Hands off my federal benefits!

By Blake Ellis, staff reporter


NEW YORK (CNNMoney) -- It just got a little harder for banks to seize money from accounts holding federal benefits like Social Security and disability checks.

A new rule issued by the Treasury Department and a group of other federal agencies takes effect Monday and aims to protect struggling retirees and others who depend on government payments from losing a crucial source of income.

The rule states that banks garnishing funds from consumers who receive federal benefits must leave at least two months worth of benefit payments in the account. That means Social Security, disability payments, Supplemental Security Income and the majority of other government payments are off limits -- at least in part.

Creditors have the right to garnish funds from individuals who have defaulted on debts like credit cards payments, utility payments, medical bills, alimony and any other loans -- if the creditor wins a judgment against the debtor.

But not all debtors are protected. If you owe money to the government, like taxes, your federal benefits are still fair game.

Before the rule went into effect, creditors were already prohibited from touching these funds, but they did have the option to obtain court orders letting them freeze or garnish accounts containing federal benefits.

It wasn't previously the creditor's responsibility to determine which funds in an account were federal benefits, said Margot Saunders, council at the National Consumer Law Center. Starting Monday, it will be.

Court orders often made it impossible for recipients to access their federal funds for weeks or months. And if they didn't take the time to request and fill out the paperwork needed to end the account freeze, the money would often be turned over to the creditor.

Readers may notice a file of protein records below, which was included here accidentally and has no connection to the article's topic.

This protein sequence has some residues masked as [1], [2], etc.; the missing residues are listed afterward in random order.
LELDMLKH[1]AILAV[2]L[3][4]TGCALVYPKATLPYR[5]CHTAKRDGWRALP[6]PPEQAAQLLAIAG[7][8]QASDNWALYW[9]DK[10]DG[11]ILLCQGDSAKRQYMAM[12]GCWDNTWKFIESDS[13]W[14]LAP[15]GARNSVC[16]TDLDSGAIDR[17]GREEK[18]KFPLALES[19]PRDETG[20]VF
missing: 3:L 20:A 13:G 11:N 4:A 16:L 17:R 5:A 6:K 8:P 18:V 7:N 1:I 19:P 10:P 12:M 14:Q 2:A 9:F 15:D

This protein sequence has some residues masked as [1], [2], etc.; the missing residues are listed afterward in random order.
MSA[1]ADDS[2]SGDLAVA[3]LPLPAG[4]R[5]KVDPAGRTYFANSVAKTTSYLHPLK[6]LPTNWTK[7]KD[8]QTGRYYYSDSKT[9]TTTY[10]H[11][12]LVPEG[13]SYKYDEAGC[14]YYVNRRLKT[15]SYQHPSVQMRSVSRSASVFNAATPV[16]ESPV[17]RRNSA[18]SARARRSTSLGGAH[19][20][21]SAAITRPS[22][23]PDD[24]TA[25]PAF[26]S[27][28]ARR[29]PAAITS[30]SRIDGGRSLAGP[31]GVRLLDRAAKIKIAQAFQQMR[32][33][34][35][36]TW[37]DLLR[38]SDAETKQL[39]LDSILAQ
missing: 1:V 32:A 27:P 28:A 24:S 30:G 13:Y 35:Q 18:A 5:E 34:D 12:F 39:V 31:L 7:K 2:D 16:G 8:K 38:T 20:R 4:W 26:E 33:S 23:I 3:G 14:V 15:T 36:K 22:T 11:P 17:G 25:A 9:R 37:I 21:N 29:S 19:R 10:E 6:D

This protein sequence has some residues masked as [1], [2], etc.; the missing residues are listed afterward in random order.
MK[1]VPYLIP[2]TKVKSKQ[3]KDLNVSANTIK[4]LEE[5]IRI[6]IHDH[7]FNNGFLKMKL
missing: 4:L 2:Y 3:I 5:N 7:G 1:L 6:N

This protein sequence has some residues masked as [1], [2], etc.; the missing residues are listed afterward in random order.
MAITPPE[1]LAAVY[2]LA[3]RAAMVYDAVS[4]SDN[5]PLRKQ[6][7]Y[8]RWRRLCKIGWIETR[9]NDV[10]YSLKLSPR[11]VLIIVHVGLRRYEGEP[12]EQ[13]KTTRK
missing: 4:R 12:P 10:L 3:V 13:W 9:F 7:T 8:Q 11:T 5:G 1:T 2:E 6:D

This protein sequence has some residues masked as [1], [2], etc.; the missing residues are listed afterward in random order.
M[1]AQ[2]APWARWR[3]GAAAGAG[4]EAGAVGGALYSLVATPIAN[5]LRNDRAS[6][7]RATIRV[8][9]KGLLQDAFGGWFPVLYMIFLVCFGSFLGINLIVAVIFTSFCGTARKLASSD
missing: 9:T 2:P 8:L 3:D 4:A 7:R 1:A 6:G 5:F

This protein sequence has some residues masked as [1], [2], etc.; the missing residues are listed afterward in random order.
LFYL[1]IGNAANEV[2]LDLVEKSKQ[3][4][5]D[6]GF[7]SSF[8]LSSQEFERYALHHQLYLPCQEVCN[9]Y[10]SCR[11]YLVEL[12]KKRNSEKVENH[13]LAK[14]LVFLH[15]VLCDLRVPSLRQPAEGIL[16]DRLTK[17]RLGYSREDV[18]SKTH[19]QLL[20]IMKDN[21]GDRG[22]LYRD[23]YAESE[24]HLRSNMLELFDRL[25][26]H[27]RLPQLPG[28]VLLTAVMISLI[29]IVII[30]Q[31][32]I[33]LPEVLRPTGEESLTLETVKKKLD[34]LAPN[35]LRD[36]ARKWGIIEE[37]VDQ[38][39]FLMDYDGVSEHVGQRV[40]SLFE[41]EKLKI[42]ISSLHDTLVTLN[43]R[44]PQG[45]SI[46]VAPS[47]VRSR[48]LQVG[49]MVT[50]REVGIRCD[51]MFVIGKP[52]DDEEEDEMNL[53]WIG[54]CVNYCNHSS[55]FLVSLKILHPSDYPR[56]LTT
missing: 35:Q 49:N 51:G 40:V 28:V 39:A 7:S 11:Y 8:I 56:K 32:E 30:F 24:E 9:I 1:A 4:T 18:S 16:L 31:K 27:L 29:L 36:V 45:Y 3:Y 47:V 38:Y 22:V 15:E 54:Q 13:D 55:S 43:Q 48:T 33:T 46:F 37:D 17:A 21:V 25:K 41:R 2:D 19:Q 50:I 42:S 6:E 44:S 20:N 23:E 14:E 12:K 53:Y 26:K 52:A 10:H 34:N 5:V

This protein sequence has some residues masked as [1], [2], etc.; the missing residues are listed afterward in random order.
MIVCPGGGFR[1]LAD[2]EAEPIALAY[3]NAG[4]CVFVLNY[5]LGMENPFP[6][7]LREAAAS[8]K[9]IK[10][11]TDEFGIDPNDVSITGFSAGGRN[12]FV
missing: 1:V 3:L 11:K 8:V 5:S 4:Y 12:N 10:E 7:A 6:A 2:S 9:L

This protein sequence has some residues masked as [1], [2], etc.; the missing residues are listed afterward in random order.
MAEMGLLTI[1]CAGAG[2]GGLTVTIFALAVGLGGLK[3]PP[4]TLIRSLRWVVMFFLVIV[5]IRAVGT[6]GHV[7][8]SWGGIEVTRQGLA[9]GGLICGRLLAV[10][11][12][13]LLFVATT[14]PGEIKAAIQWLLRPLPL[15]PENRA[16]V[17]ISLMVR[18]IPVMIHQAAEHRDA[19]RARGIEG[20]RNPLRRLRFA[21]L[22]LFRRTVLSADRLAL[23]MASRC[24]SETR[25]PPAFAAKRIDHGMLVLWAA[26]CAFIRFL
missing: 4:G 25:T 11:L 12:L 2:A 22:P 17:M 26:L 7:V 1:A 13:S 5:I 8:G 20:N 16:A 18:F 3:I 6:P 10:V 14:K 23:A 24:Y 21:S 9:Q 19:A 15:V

Illegal seizures on the rise

The National Consumer Law Center estimates that more than a million consumers are hit with illegal garnishments of federal benefits per year, and that the number has only risen in the past decade as banks have hiked fees and issued credit to consumers who can't pay.

"Banks have been making loans to people who don't have the ability to repay them," said Saunders. "Banks have then routinely been ignoring the letter of the law and seizing exempt benefits to turn over to creditors, thinking there's very little the consumer can do about it."

Now that the rule is in effect, creditors will have to identify which funds were deposited by the U.S. government within the last two months, and leave those benefits untouched, which should cut down on some of those illegal seizures.

Funds exceeding the two-month amount aren't covered by the new rule though, so for those recipients who save up, accumulated payments are still up for grabs and vulnerable to court-ordered freezes.

And because of another new rule, some federal benefit payments should now be easier for creditors to identify, said Saunders.

Also starting Monday, anyone applying for Social Security benefits is now required to receive payments by direct deposit, rather than by mail. People who are already receiving payments have until March 1, 2013 to make the switch.  To top of page

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